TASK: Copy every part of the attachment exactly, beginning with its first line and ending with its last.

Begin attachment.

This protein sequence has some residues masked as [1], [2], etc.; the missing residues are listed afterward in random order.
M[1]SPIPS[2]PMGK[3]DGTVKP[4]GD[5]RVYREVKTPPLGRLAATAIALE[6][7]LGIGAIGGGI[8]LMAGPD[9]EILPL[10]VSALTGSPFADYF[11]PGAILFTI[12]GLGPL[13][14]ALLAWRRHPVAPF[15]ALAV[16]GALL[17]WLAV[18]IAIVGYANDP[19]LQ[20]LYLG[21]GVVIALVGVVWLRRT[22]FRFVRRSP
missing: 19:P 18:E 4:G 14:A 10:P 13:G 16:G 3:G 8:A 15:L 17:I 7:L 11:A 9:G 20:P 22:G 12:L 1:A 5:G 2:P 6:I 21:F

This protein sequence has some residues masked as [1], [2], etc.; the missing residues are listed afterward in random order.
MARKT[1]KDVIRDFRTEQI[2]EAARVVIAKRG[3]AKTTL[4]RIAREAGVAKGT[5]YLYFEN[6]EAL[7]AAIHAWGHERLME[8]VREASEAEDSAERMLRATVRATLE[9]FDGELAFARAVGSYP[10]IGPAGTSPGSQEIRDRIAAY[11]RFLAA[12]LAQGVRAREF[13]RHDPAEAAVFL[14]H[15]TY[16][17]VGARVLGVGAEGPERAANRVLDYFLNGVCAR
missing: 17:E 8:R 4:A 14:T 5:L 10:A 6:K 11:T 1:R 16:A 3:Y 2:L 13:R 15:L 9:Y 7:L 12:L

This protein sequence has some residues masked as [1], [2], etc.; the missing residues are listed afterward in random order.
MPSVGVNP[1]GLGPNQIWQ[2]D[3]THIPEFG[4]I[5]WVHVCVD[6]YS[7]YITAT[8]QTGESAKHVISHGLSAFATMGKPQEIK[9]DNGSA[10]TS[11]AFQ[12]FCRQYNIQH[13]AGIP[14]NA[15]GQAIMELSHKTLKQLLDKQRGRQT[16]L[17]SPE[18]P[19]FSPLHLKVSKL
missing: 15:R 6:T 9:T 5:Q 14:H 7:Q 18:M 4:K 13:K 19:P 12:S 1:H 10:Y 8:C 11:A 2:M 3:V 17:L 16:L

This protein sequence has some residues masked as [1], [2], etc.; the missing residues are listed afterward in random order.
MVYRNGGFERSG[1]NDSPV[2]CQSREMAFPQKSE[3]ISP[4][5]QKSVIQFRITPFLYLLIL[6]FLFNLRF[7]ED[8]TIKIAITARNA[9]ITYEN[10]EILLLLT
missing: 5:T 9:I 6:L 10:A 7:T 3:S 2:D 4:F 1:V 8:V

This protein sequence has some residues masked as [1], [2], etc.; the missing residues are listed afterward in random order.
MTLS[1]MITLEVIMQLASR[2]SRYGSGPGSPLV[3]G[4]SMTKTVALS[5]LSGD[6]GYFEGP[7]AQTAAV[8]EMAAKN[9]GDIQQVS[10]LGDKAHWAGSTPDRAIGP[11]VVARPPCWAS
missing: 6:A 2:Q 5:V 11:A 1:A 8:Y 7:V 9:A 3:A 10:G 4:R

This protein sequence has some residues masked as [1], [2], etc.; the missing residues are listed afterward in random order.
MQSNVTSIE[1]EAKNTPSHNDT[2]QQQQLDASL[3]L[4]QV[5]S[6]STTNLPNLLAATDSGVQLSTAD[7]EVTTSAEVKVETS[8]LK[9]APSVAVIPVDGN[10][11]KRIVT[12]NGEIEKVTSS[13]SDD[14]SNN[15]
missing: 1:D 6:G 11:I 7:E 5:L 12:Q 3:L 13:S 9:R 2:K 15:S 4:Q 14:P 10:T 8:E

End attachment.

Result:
This protein sequence has some residues masked as [1], [2], etc.; the missing residues are listed afterward in random order.
M[1]SPIPS[2]PMGK[3]DGTVKP[4]GD[5]RVYREVKTPPLGRLAATAIALE[6][7]LGIGAIGGGI[8]LMAGPD[9]EILPL[10]VSALTGSPFADYF[11]PGAILFTI[12]GLGPL[13][14]ALLAWRRHPVAPF[15]ALAV[16]GALL[17]WLAV[18]IAIVGYANDP[19]LQ[20]LYLG[21]GVVIALVGVVWLRRT[22]FRFVRRSP
missing: 19:P 18:E 4:G 14:A 10:P 13:G 16:G 3:G 8:A 15:L 17:I 7:L 11:A 9:G 20:P 22:G 12:L 1:A 5:G 2:P 6:I 21:F

This protein sequence has some residues masked as [1], [2], etc.; the missing residues are listed afterward in random order.
MARKT[1]KDVIRDFRTEQI[2]EAARVVIAKRG[3]AKTTL[4]RIAREAGVAKGT[5]YLYFEN[6]EAL[7]AAIHAWGHERLME[8]VREASEAEDSAERMLRATVRATLE[9]FDGELAFARAVGSYP[10]IGPAGTSPGSQEIRDRIAAY[11]RFLAA[12]LAQGVRAREF[13]RHDPAEAAVFL[14]H[15]TY[16][17]VGARVLGVGAEGPERAANRVLDYFLNGVCAR
missing: 17:E 8:R 4:A 14:T 5:L 10:A 6:K 11:T 1:R 16:A 3:Y 2:L 13:R 15:L 9:Y 7:L 12:L

This protein sequence has some residues masked as [1], [2], etc.; the missing residues are listed afterward in random order.
MPSVGVNP[1]GLGPNQIWQ[2]D[3]THIPEFG[4]I[5]WVHVCVD[6]YS[7]YITAT[8]QTGESAKHVISHGLSAFATMGKPQEIK[9]DNGSA[10]TS[11]AFQ[12]FCRQYNIQH[13]AGIP[14]NA[15]GQAIMELSHKTLKQLLDKQRGRQT[16]L[17]SPE[18]P[19]FSPLHLKVSKL
missing: 15:R 6:T 9:T 5:Q 14:H 7:Q 18:M 4:K 13:K 19:P 12:S 1:H 10:Y 8:C 11:A 2:M 3:V 17:L 16:L

This protein sequence has some residues masked as [1], [2], etc.; the missing residues are listed afterward in random order.
MVYRNGGFERSG[1]NDSPV[2]CQSREMAFPQKSE[3]ISP[4][5]QKSVIQFRITPFLYLLIL[6]FLFNLRF[7]ED[8]TIKIAITARNA[9]ITYEN[10]EILLLLT
missing: 5:T 9:I 6:L 10:A 7:T 3:S 2:D 4:F 1:V 8:V

This protein sequence has some residues masked as [1], [2], etc.; the missing residues are listed afterward in random order.
MTLS[1]MITLEVIMQLASR[2]SRYGSGPGSPLV[3]G[4]SMTKTVALS[5]LSGD[6]GYFEGP[7]AQTAAV[8]EMAAKN[9]GDIQQVS[10]LGDKAHWAGSTPDRAIGP[11]VVARPPCWAS
missing: 6:A 2:Q 5:V 11:A 1:A 8:Y 7:V 9:A 3:A 10:G 4:R

This protein sequence has some residues masked as [1], [2], etc.; the missing residues are listed afterward in random order.
MQSNVTSIE[1]EAKNTPSHNDT[2]QQQQLDASL[3]L[4]QV[5]S[6]STTNLPNLLAATDSGVQLSTAD[7]EVTTSAEVKVETS[8]LK[9]APSVAVIPVDGN[10][11]KRIVT[12]NGEIEKVTSS[13]SDD[14]SNN[15]
missing: 1:D 6:G 11:I 7:E 5:L 12:Q 3:L 13:S 9:R 2:K 15:S 4:Q 14:P 10:T 8:E